Our first manuscript that uses our national surface dataset has been published. You can see the manuscript here or email [email protected] for a copy.
The Lakes380 team has successfully developed a DNA-based method that uses bacteria to assess the current water quality of a lake.
Lakes around the world are being transformed by human actions. Traditional monitoring methods require frequent sampling over multiple years. These tools urgently needed modernisation, and this DNA-based method is our team’s solution.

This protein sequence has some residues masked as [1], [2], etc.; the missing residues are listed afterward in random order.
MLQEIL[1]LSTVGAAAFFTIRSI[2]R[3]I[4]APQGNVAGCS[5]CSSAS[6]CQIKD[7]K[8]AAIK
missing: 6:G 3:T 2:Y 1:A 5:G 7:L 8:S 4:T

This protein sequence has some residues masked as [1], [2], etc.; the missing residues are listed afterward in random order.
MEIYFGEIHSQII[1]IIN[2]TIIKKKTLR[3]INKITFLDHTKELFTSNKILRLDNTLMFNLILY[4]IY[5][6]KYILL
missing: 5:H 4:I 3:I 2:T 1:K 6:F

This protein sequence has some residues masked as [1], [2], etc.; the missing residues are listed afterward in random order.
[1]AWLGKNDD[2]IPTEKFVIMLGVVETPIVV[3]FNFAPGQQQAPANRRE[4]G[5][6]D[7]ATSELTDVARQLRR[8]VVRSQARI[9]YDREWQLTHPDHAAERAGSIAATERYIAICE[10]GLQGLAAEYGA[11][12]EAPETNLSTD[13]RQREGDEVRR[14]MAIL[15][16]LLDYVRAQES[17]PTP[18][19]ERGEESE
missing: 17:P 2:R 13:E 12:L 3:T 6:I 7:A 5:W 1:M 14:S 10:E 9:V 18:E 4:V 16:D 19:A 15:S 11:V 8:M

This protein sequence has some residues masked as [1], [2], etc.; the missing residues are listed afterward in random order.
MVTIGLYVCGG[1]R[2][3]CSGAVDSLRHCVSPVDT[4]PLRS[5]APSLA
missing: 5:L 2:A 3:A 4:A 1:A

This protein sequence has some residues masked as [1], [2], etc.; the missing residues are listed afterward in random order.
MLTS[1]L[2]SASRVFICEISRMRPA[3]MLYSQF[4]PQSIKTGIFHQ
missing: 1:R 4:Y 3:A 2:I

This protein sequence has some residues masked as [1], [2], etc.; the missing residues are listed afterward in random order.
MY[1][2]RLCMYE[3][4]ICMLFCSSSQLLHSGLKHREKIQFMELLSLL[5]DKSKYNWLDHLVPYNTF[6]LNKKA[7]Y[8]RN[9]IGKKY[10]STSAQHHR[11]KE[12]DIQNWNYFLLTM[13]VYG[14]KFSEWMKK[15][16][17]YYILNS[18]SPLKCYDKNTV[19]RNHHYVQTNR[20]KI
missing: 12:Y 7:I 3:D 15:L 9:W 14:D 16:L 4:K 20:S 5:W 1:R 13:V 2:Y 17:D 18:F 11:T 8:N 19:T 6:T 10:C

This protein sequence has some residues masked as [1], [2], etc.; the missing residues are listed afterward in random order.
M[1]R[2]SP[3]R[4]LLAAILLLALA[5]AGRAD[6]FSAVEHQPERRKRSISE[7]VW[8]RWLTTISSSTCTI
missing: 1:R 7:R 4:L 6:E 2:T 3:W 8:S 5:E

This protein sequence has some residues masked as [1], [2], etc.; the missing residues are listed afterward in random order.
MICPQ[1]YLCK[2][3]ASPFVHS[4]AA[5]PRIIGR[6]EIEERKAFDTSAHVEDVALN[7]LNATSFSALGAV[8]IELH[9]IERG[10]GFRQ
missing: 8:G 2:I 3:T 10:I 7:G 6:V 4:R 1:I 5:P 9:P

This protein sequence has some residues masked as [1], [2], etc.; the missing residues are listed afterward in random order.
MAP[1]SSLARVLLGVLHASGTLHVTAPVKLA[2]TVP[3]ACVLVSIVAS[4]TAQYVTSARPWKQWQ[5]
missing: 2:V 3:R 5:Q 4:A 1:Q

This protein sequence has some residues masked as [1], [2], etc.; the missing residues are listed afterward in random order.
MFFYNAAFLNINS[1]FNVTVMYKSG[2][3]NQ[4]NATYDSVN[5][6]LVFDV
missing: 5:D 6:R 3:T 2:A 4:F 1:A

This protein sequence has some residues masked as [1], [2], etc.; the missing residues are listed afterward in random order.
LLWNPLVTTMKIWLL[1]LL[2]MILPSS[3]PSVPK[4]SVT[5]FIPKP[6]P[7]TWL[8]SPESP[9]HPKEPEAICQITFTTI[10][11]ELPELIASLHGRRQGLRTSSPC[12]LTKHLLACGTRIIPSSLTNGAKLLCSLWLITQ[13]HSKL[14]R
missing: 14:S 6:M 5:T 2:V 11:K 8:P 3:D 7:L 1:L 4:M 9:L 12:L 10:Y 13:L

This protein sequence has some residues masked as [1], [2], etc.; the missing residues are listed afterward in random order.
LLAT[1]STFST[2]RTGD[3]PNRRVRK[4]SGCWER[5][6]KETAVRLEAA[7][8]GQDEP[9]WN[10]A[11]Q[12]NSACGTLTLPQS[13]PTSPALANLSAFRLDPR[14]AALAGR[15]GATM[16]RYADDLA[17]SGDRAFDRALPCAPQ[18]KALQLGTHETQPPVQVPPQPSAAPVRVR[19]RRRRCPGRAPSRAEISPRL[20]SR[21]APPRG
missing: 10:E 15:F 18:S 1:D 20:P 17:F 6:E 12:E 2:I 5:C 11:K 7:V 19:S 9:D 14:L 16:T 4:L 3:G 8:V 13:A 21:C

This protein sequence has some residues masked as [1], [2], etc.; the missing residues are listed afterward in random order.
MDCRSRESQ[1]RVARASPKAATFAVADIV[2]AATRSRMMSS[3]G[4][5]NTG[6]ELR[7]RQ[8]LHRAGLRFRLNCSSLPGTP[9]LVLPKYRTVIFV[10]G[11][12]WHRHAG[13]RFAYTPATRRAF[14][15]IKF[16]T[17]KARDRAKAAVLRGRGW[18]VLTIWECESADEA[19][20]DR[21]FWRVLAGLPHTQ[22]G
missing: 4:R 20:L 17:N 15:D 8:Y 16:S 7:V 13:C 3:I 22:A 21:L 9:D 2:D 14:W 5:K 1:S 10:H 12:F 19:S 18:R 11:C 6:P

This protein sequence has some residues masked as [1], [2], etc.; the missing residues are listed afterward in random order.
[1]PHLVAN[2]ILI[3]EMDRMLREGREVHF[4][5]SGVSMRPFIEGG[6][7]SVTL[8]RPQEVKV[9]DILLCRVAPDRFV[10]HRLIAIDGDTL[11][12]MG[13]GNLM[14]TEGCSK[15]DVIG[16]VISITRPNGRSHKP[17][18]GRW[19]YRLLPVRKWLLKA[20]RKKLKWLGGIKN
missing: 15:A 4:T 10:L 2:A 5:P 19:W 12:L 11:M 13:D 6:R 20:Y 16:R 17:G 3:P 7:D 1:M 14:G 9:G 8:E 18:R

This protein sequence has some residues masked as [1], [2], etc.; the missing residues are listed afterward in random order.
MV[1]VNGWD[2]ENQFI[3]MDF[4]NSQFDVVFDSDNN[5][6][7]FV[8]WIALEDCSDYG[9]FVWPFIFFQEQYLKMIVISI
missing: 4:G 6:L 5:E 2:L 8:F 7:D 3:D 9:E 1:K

The team developed the tool using data from lakes which are regularly monitored and showed there was a very good relationship between the two methods (see the graph below).
This method has now been used to predict the water quality of 255 lakes sampled as part of the Lakes380 programme. Of these 159 had never previously been monitored (see map below). Most of the lakes (59 out of 67) with good water quality were in the South Island. In contrast, 100 of the 123 lakes with poor or very poor water quality were in the North Island. Of these lakes, 65% were in catchments dominated by high intensity agriculture.
This new, robust DNA-based tool provides a rapid and cost-effective method that will allow a greater number of lakes to be monitored and more effectively managed in Aotearoa and globally.